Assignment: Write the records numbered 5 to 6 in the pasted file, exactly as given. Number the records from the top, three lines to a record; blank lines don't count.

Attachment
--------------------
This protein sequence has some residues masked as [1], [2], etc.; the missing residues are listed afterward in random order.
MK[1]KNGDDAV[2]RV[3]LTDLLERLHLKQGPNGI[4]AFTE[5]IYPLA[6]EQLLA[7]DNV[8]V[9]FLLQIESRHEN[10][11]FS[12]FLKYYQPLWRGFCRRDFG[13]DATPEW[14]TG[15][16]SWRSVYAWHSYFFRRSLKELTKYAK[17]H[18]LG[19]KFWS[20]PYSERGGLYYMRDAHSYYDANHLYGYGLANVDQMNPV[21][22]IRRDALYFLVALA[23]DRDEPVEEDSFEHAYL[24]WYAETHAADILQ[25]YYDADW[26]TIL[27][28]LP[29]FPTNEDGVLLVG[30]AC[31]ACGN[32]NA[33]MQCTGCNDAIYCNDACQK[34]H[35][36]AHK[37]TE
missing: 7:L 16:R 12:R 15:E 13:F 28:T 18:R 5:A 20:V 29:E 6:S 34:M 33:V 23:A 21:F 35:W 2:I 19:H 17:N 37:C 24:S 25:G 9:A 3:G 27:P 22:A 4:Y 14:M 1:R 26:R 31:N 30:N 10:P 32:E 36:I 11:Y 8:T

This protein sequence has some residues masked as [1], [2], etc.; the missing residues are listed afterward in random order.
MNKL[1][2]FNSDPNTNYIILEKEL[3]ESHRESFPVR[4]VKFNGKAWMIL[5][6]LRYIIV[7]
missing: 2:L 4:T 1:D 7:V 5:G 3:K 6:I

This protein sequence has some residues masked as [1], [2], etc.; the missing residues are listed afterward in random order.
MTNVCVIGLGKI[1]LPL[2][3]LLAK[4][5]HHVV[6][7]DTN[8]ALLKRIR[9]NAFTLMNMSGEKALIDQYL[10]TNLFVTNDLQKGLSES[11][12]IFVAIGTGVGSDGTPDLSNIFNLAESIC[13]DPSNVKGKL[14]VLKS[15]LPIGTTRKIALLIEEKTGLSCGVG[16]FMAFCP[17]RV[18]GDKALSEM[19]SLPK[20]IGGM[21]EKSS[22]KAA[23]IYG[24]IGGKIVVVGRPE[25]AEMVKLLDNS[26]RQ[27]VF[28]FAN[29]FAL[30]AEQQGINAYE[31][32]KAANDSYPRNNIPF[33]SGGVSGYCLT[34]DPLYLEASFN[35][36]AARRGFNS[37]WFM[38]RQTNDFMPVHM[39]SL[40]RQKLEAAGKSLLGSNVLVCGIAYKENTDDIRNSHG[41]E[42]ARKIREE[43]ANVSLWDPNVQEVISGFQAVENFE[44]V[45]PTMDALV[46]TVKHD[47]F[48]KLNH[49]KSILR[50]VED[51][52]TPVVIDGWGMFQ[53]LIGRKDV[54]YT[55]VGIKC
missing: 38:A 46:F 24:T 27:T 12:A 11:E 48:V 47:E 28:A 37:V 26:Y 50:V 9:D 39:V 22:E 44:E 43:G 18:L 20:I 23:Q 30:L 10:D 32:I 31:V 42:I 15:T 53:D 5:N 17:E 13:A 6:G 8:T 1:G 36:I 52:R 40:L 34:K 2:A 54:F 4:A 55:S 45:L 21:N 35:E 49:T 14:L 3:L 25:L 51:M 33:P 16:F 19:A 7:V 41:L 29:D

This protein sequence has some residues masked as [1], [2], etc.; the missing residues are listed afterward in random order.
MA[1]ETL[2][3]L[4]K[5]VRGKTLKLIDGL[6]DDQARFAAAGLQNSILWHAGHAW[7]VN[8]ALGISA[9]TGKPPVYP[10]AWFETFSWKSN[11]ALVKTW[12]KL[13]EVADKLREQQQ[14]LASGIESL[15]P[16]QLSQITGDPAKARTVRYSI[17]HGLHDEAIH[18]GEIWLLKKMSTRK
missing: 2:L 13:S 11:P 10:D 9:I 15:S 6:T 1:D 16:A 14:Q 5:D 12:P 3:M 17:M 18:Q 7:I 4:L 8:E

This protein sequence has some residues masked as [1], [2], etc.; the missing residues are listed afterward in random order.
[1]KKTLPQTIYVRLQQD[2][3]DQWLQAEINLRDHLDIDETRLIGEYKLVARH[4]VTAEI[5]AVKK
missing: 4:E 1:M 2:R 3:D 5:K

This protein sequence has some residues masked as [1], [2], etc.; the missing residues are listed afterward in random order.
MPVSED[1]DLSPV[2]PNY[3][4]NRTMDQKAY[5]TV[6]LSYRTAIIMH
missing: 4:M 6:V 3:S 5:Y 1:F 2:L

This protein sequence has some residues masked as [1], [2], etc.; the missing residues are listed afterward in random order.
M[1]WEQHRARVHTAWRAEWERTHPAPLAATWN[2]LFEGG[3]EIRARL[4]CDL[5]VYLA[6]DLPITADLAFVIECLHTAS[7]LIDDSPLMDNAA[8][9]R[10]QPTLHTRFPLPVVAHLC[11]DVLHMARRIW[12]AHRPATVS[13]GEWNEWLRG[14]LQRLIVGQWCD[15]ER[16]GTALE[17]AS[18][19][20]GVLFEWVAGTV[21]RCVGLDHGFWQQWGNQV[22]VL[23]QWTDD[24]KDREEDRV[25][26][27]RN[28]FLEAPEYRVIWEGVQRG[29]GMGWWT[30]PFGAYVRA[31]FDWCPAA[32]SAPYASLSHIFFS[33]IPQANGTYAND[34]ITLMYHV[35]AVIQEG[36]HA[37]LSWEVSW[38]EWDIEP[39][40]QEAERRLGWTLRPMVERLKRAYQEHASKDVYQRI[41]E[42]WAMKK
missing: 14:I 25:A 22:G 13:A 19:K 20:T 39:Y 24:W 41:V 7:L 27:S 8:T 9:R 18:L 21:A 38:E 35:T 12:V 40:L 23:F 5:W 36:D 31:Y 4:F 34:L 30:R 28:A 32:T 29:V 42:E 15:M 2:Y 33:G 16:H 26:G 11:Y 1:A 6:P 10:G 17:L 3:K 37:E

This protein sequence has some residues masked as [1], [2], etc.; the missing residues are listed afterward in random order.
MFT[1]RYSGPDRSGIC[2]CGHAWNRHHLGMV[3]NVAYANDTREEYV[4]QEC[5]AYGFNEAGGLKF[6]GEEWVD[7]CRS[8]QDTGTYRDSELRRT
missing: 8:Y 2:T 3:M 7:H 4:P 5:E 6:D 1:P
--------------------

This protein sequence has some residues masked as [1], [2], etc.; the missing residues are listed afterward in random order.
[1]KKTLPQTIYVRLQQD[2][3]DQWLQAEINLRDHLDIDETRLIGEYKLVARH[4]VTAEI[5]AVKK
missing: 4:E 1:M 2:R 3:D 5:K

This protein sequence has some residues masked as [1], [2], etc.; the missing residues are listed afterward in random order.
MPVSED[1]DLSPV[2]PNY[3][4]NRTMDQKAY[5]TV[6]LSYRTAIIMH
missing: 4:M 6:V 3:S 5:Y 1:F 2:L